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OUR COMPUTER, THE HUB

Ga-ga over gadgets, consumers are turning the computer into the heart of their home electronics experience. And that means big changes for computer hawkers.

A decade ago, a computer buyer might have focused on a computer's memory and processing speeds. Now, the computer serves as a kind of high-tech hub for all the rest of the technology that surrounds it. Connected to a digital music player, a television set and a wireless network, the basic computer represents just one piece of a bigger entertainment and communication system with uses such as gaming, photo sharing and online shopping.

As consumers' home systems become more complex, users shop more for customer support and service, including for fix-it services that repair or install the systems. According to research firm IDC, more than 90 percent of computer households have a high-speed Internet connection and 86 percent have home networks that link multiple computers. Consumers typically upgrade every four years, and laptops are gaining in popularity over bulky desktops. As buyers demand change, manufacturers and retailers that once relied heavily on computer sales are being forced to revamp their strategies to meet the their needs.

Onetime sector leaders Dell and CompUSA boomed several years ago by focusing on computers but have suffered as the market shifted away from computer-only sales. Now, both are starting to make drastic changes to their business models.

CompUSA said this year it would close 126 of its 229 stores nationwide as it focuses on less-competitive regions and reduces its product lineup to cater to smaller businesses and technically savvy users.

Also, Dell, to become more responsive to changing customer needs, has launched a Web site, www.ideastorm.com, soliciting suggestions from customers.

Dell "wants to be a solutions provider, not just sell the box to the customer," said Richard Shim, an analyst with IDC who authored reports on buying behavior in 2005 and 2006. "PC makers have been forced to change. ... They've been forced to specialize more."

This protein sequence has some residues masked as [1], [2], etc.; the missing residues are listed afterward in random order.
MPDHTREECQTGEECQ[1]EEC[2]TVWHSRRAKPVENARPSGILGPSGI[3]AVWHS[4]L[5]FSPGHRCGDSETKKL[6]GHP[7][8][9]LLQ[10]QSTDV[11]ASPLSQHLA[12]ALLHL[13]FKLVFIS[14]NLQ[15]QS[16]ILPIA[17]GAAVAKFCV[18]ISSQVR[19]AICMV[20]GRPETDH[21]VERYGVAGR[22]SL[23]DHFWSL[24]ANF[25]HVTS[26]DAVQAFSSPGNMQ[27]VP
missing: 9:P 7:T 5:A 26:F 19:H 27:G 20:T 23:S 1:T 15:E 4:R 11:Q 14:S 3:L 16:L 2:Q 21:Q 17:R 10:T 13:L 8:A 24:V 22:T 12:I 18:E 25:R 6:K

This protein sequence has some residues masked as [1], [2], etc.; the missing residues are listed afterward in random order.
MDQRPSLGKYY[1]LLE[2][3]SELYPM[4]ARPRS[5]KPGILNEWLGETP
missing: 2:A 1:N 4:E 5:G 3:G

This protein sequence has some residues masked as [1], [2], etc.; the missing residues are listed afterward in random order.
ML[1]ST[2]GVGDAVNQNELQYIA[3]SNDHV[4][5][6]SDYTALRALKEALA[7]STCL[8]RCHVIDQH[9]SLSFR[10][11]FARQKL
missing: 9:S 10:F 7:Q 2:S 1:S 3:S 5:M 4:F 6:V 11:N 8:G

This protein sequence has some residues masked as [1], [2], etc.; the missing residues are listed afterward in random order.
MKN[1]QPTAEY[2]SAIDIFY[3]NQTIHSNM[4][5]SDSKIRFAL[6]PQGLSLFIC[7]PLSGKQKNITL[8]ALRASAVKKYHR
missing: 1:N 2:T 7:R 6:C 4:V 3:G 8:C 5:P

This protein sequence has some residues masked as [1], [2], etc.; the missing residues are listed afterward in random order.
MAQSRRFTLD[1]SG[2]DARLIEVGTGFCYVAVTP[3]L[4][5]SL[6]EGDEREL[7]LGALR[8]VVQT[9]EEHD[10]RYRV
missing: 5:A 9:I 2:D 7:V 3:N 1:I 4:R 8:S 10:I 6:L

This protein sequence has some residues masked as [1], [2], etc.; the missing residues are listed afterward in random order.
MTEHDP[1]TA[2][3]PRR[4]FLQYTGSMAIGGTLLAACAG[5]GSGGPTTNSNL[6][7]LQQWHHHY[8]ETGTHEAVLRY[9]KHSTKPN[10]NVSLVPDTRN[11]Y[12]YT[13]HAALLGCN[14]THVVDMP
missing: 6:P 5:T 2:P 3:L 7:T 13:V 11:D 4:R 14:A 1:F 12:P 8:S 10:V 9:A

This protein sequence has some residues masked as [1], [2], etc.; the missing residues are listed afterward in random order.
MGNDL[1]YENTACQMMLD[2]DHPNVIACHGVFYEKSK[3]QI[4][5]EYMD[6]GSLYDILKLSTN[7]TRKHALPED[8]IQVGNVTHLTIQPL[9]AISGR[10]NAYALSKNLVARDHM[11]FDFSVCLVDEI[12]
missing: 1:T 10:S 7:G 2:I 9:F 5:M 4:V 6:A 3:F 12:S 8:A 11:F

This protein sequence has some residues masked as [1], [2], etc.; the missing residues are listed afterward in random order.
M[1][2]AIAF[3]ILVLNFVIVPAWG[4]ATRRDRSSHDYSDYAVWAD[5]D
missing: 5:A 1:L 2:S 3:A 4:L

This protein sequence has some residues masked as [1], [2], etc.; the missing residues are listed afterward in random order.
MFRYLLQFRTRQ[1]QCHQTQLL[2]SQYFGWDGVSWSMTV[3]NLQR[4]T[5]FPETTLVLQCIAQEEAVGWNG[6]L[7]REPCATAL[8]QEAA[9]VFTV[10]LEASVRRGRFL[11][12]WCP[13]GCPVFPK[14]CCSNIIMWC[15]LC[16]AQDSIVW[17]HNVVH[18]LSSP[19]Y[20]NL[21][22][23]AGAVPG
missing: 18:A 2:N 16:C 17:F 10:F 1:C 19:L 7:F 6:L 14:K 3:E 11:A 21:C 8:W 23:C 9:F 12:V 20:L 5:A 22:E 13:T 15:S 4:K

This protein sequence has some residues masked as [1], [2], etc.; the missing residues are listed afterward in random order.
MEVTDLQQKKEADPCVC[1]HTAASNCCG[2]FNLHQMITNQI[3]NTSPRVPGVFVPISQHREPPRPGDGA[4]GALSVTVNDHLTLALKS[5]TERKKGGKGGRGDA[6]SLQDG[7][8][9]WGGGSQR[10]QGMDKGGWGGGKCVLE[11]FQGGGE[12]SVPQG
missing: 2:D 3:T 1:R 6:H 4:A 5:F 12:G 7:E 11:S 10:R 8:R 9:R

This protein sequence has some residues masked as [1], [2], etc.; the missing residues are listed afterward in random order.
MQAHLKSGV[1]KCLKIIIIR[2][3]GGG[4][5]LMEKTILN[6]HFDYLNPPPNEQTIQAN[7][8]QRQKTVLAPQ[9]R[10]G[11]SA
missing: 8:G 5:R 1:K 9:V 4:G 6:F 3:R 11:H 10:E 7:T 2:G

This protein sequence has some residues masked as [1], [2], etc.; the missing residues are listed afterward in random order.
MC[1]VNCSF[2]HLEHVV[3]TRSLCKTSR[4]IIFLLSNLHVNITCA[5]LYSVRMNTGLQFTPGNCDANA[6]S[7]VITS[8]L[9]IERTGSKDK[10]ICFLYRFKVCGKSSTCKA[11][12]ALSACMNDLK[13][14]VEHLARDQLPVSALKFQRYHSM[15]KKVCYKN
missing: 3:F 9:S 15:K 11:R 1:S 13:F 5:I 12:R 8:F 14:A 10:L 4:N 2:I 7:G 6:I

Consumers today have a greater understanding of what the computing experience should be and therefore are more discerning shoppers, analysts said.

"As technology has gotten more and more important in people's lives, they've become more comfortable buying electronics in general: digital cameras, iPods, cellphones," said Stephen Baker, an analyst with NPD Group.

The complexity of networking all those devices has helped companies like Apple and Best Buy market customer-support services.

"Technology continues to evolve and rarely gets simpler," said Wendy Fritz, vice president of computing for Best Buy.

Survey says . . .

Here's a look at some recent surveys on our computer use in 2006, compared with 2005:

Primary method of Internet access

Dial-up: 8.7 percent (down from 39.6 percent)

Cable: 50 percent (up from 36.3 percent)

DSL: 39.7 percent (up from 22.2 percent)

Satellite Internet: 1.6 percent (up from 0.7 percent)

Households with multiple computers

35.1 percent (up from 33 percent )

Home networks (2006 numbers only)

86 percent have a home network

63.8 percent have Wi-Fi

30.6 percent use wired Ethernet

4.8 percent use phone-line-based network

0.8 percent use power line

Where we buy it

Computer retailer, electronics/office supply chain: 34.9 percent (down from 41.2 percent of U.S. households with a computer)

PC manufacturer's Web site: 27.6 percent (up from 20.4 percent)

Computer retailer, electronics/office supply chain's Web site: 16.5 percent (up from 7.7 percent)

Received or bought from employer: 8.9 percent (up from 3.5 percent)

Online-only site (such as eBay): 4.8 percent (up from 2.4 percent)

Received as a gift: 4.3 percent (down from 8.5 percent)

How long we keep our PCs

4.3 years (down from 5.1 years)

Washington Post

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